At a glance
Picking a new internet plan can be a pain. You want to make sure you have enough internet speed to avoid buffering and disjointed Zoom meetings, but going with the fastest speed might be a waste of money.
As a general baseline, you want at least 10 Mbps of download speed per person who could be online at the same time, but the actual amount of internet speed you need depends on two main factors:
- How many devices are connected to the internet
- How you use the internet
The more devices on your internet connection, the more speed you need to keep everything running smoothly. And some online activities—like streaming Netflix in HD or hopping into a Zoom conference—require more internet speed than basic activities like checking email.
How do I choose an internet speed?
This is going to be a bit of (easy) math. But don’t worry—you need to do this only once to know how much internet speed you need.
What you need to do is figure out the number of devices that will potentially be online at the same time, along with the amount of bandwidth required to keep each connection running smoothly.
Here’s a chart to help you figure out how many Mbps each of your internet connections might need. Or you can skip the math and get a personalized internet speed recommendation.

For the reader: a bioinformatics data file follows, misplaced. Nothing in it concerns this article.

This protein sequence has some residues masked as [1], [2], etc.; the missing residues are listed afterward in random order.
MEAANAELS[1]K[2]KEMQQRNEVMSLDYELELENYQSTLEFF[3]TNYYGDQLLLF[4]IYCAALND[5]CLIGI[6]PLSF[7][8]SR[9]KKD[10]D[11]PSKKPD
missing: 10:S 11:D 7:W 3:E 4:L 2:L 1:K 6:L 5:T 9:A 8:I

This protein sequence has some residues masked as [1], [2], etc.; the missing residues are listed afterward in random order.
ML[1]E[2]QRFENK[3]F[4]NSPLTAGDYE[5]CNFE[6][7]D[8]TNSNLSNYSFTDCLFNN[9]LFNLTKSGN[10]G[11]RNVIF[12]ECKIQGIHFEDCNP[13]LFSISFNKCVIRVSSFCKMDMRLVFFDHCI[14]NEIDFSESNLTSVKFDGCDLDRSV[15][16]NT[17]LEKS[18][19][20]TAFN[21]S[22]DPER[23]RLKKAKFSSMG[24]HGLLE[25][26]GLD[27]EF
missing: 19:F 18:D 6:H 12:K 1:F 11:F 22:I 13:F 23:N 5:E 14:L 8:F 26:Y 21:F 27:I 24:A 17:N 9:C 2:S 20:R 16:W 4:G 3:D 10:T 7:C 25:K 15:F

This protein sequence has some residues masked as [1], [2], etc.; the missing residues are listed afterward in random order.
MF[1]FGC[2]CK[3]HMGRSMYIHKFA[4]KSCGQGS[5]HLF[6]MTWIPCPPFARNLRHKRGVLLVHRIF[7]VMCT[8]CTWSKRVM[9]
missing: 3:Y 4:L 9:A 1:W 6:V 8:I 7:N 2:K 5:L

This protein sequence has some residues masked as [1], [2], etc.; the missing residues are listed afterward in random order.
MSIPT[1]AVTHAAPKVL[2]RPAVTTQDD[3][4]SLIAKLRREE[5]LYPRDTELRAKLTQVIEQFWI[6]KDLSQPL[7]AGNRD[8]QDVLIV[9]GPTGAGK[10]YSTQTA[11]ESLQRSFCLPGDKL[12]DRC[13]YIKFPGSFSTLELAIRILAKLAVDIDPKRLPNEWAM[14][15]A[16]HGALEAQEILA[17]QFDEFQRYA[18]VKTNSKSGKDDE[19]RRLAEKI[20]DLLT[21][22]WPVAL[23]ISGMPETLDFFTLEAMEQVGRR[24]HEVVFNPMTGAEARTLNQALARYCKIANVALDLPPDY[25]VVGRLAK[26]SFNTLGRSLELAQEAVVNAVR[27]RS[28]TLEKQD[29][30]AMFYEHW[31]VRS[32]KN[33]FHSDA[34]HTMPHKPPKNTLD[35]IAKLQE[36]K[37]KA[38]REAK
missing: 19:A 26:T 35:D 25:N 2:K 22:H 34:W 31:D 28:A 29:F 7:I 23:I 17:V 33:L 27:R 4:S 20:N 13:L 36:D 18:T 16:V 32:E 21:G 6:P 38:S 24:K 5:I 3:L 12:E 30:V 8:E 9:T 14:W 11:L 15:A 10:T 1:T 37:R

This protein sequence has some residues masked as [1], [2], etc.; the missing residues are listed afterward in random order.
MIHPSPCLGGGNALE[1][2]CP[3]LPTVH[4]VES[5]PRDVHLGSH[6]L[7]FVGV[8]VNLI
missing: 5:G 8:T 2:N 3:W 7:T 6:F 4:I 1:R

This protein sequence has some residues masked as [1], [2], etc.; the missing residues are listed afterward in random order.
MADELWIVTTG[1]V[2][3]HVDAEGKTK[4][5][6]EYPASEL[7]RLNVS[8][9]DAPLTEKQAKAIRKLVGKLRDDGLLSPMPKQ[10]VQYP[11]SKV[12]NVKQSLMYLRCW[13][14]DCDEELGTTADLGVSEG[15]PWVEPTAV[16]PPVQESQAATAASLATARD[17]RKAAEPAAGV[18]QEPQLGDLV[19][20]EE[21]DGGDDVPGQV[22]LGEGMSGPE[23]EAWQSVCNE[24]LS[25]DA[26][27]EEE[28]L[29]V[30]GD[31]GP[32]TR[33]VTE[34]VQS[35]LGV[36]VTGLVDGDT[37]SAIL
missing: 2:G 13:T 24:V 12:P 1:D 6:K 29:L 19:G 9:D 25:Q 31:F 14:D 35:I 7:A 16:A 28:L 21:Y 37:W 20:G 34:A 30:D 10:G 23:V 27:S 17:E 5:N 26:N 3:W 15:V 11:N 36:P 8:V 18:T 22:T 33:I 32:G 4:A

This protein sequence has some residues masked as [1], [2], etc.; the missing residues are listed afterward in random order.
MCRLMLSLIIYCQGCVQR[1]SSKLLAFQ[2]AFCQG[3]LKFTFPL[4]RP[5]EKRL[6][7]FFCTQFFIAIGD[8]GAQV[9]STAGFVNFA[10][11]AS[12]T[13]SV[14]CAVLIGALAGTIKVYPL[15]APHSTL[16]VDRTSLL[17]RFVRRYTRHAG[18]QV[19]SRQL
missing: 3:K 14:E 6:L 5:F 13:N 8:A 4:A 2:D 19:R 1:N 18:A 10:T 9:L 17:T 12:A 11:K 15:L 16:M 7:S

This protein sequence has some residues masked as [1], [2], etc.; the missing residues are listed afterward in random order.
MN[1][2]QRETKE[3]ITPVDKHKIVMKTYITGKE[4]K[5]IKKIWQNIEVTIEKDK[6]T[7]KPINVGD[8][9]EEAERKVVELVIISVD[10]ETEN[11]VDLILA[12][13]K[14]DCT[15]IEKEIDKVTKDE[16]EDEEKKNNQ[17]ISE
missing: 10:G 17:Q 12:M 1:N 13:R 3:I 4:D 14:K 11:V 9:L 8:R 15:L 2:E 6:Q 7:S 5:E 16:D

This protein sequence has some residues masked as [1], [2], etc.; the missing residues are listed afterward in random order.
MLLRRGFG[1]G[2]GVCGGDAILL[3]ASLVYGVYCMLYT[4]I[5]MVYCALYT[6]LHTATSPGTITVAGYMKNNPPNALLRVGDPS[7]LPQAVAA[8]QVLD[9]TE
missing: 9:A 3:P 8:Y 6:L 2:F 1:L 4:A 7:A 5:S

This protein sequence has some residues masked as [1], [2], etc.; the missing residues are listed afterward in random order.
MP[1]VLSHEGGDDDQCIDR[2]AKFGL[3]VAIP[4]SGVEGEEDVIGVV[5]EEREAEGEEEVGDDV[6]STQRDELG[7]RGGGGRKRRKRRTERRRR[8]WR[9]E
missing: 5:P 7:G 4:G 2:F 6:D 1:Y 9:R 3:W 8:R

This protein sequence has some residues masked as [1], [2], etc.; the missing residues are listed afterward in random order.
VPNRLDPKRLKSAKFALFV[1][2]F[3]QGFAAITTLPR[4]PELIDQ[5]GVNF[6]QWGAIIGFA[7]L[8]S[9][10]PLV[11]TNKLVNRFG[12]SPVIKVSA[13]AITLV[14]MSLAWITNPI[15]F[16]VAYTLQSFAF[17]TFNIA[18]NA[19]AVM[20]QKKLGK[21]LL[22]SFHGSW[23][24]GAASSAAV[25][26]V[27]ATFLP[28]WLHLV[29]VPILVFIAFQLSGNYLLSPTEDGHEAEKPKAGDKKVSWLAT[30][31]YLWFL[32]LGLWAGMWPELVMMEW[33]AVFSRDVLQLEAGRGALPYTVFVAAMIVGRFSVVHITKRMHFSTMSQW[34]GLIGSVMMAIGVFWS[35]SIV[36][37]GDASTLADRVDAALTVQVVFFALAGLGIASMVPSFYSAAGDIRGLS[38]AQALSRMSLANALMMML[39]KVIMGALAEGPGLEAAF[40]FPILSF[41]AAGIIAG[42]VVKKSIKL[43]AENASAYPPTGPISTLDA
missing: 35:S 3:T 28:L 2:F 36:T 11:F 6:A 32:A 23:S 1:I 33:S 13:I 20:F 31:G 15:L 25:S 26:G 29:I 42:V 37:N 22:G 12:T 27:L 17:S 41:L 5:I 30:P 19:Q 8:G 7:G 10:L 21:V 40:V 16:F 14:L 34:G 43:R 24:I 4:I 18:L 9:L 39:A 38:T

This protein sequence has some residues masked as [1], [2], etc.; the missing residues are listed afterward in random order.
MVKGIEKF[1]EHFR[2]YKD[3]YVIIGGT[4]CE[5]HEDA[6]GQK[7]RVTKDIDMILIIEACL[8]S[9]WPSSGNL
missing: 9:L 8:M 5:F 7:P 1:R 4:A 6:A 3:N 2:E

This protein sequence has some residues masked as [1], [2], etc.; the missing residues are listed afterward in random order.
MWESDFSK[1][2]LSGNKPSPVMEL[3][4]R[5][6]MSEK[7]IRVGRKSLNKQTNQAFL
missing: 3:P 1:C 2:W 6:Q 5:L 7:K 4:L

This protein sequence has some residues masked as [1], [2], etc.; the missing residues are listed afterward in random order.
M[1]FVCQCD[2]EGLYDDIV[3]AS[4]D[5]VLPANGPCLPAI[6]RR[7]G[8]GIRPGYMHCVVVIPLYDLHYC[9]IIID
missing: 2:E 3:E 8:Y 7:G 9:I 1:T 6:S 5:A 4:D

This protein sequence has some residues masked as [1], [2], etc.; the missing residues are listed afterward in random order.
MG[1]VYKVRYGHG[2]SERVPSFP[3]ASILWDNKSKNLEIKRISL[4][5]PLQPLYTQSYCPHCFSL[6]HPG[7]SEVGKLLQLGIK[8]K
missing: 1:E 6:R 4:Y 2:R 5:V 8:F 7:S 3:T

Bandwidth requirements for common online activities
|Activity||Recommended bandwidth per instance|
|Web browsing||3–5 Mbps|
|Music streaming||1–2 Mbps|
|Checking social media||3–10 Mbps|
|Video streaming||5–25 Mbps|
|Video conferencing||5–10 Mbps|
|Online gaming||5–25 Mbps|
|Smart home devices||1-10 Mbps|
|Recommended bandwidth per instance|
The amount of bandwidth any online activity can use depends on a few factors. Checking social media could mean a brief look on Twitter, or it could be endlessly scrolling through TikTok (which would use more bandwidth).
Likewise, video streaming resolution affects how much internet speed you use—standard definition Netflix has a minimum requirement of only 3 Mbps, but streaming in 4K could easily use up 25 Mbps.
If you have multiple connections going at the same time, you also want to make sure you have enough bandwidth for every connection to run smoothly simultaneously—otherwise your network will slow down when multiple people get online.
For example, if you’d potentially have a smart TV streaming Netflix, a smartphone scrolling through Instagram, and a laptop looking up the best takeout in your area at the same time, 20–30 Mbps would work. That’s 5–25 Mbps for streaming, 3–10 Mbps for Instagram, and 3–5 Mbps for web browsing.
Giving yourself a bit of wiggle room isn’t going to hurt either. In our opinion, it’s better to have a little extra bandwidth than to get stuck with a little less than you regularly need.
See every internet plan in your area to find the speeds you need.
Common internet speeds
Even though every internet provider has its own range of internet plans, there are a few common speed ranges you might find as you shop.
25 Mbps—Good for about 2 people and up to 5 devices, depending on what you do with them. With 25 Mbps, you could stream one show in 4K if there are no other internet connections.